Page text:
Various sectors of the economy are in desperate need of engineers and a whole range of artisans. The failure to supply the economy with such critical skills is linked to the country’s poor performance in mathematics and science.

The Trends in International Mathematics and Science Study (TIMSS) shows that South Africa is not in the category of top performing East Asian countries like Hong Kong, South Korea and Japan.

For our country to undergo an economic turnaround, we must jack up the performance of our children in mathematics and science. There is no other way. And indeed there is no shortcut. It is a source of great frustration to me that our children are so often told in school that they “are not good at maths” and should consider giving it up. It is true that some people are born more able to compute numbers than others – but everyone can and should learn the basics of mathematics, because it is the universal language on which our world is built, and in which new ideas are written.

In a nutshell, South Africa’s system of education is in serious crisis.  It is at the same time a crisis of quality, a crisis of quantity, and a crisis of funding.  Barring a handful of former Model C and private schools, the bulk of our country’s public schools need urgent interventions by a new government that is serious about fixing the currently dysfunctional system of basic education. The DA is already pioneering, with exciting results, Charter Schools that allow a partnership between public and private sectors to deliver much improved education to the poor.

The types of artisanal skills that the economy is hungry for necessitate that our country must strike a good balance between the production of university-trained theoreticians and technicians who can create and fix things.

A core proposal that I have made before, and wish to make again, is a one year national programme for all qualifying matriculants who wish to learn skills and gain some basic work experience – a matric plus!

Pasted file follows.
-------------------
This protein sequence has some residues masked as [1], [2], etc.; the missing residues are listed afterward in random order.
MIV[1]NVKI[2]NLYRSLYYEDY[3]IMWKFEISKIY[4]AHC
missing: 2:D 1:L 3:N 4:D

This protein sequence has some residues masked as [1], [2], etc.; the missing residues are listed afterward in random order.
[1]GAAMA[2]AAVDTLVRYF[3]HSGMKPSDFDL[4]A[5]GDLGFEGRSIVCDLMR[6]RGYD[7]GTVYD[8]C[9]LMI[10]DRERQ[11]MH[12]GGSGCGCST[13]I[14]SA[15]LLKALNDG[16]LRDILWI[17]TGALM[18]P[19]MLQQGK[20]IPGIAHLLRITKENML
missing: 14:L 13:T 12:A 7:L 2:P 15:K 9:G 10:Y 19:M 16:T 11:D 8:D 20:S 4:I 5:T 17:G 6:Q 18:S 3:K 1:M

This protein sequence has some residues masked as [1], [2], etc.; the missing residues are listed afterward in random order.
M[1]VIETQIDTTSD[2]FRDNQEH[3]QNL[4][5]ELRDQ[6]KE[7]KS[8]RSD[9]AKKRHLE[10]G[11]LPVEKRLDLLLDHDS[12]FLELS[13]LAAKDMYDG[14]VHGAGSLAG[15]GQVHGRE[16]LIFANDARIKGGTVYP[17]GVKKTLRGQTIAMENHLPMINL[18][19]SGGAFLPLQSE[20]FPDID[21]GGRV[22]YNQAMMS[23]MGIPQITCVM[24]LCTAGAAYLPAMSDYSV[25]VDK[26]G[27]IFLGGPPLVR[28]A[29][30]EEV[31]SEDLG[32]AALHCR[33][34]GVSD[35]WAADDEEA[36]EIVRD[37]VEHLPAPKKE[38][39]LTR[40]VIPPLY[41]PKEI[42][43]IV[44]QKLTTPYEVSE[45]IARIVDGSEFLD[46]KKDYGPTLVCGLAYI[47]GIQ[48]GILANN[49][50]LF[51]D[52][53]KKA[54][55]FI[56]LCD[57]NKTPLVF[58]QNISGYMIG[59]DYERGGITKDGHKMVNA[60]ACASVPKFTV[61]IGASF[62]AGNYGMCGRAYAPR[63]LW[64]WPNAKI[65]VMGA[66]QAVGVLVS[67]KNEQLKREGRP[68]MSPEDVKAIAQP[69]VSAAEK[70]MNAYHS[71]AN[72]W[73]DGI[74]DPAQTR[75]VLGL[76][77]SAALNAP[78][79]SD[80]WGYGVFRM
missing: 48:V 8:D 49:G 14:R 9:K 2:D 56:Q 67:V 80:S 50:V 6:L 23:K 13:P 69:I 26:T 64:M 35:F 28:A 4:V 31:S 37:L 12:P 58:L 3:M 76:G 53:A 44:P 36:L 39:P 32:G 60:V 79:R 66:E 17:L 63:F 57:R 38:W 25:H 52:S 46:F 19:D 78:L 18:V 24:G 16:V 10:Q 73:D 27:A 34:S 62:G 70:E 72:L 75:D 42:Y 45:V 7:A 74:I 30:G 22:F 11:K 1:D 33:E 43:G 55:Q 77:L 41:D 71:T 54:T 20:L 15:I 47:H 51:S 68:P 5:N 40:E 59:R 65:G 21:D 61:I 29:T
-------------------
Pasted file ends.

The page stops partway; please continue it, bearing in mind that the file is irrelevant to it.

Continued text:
The heads of our educated citizens must brim with ideas that assist society to solve practical problems. The DA’s approach to education and training centres around the production of knowledge that frees the mind and prepares the individual to participate actively in the production of goods and services.

A corrupt and incompetent state is a disaster for the economy. A democratic state that is accountable and has the leadership and technical capacities to direct development can be an engine for wealth and job creation. It is the latter that the DA is working towards.

It is important to spell out our vision succinctly. The DA believes that South Africa needs three important ingredients: (1) a visionary and coherent politics; (2) a skilled and knowledge-loving population; and (3) an ever-modernising, competitive economy that creates jobs for all. This can be done only through the facilitative role of an accountable and technically capable democratic state with a modern outlook. The DA’s politics is driven precisely by the quest for this noble ideal.

Our view is that transformation is a component of the economy, which is why we do not deal with it as if it is an isolated phenomenon. We place it at the centre of the whole economy – a growing economy that creates jobs.

We believe that the implementation of the economic programme I have outlined tonight can and will benefit all South Africans – black and white. We are more than ready to debate with whoever claims to have better ideas. The DA is a listening party. We are always ready to experiment with new ideas that work. DM

Lecture delivered by Mmusi Maimane, DA Leader, at the Wits University School of Governance on 17 August 2017, hosted in collaboration with the University of Pretoria’s Centre for the Study of Governance Innovation (GovInn)